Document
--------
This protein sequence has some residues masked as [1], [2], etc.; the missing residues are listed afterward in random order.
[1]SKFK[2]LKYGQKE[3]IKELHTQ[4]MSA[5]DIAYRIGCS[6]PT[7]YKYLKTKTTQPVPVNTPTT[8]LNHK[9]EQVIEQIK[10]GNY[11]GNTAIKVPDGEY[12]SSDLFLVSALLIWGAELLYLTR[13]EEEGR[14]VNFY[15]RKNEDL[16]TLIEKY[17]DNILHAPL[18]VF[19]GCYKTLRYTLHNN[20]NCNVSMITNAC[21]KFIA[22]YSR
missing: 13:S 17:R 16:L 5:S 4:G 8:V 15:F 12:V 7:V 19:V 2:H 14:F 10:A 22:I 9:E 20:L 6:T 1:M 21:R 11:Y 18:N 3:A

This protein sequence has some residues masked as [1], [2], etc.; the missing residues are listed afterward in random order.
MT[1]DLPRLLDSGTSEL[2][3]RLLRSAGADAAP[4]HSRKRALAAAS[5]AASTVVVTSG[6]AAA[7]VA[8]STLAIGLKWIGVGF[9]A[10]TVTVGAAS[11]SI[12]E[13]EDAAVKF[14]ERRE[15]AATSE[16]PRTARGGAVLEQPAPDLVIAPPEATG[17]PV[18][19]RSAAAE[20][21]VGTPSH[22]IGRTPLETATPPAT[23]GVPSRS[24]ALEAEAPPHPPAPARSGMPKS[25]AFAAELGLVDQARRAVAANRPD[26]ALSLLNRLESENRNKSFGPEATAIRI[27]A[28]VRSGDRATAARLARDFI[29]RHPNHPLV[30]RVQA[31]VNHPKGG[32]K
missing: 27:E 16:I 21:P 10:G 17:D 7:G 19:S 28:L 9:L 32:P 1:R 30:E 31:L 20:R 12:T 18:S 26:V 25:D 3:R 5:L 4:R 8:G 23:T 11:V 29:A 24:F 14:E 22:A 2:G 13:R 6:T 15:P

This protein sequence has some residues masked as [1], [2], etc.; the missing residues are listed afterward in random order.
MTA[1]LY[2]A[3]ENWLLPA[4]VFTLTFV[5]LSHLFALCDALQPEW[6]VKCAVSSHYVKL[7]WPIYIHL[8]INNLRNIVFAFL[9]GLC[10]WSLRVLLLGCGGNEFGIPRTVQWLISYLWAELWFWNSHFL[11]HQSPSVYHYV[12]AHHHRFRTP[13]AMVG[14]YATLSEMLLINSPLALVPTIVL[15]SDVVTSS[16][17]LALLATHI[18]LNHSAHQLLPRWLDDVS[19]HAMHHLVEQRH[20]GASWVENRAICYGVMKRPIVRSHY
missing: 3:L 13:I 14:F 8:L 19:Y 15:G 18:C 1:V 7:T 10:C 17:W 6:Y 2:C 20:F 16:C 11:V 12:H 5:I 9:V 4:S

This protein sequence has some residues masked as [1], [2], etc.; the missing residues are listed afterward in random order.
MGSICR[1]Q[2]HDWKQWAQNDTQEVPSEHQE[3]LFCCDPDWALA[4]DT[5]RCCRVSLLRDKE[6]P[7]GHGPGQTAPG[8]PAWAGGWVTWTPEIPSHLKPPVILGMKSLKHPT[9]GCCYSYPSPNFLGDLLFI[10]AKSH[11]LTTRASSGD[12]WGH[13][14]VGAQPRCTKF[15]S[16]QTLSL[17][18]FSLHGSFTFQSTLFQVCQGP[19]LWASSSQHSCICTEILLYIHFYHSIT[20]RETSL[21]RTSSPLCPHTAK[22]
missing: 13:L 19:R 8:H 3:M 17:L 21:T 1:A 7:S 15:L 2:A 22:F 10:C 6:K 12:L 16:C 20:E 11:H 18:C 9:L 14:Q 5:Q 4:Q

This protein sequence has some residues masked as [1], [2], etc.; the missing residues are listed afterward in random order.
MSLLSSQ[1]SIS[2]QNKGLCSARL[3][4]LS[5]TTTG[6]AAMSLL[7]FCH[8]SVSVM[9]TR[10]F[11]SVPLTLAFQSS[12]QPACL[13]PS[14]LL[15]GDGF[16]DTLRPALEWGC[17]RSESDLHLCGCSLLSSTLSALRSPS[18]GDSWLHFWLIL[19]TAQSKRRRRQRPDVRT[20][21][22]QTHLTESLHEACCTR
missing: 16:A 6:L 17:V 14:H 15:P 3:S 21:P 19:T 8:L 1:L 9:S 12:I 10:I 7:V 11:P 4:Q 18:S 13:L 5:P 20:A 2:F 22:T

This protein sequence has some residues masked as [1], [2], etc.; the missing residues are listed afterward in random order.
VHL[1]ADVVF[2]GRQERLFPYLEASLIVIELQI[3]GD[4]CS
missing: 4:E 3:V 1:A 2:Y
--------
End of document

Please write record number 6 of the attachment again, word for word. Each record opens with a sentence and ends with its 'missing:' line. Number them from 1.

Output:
This protein sequence has some residues masked as [1], [2], etc.; the missing residues are listed afterward in random order.
VHL[1]ADVVF[2]GRQERLFPYLEASLIVIELQI[3]GD[4]CS
missing: 4:E 3:V 1:A 2:Y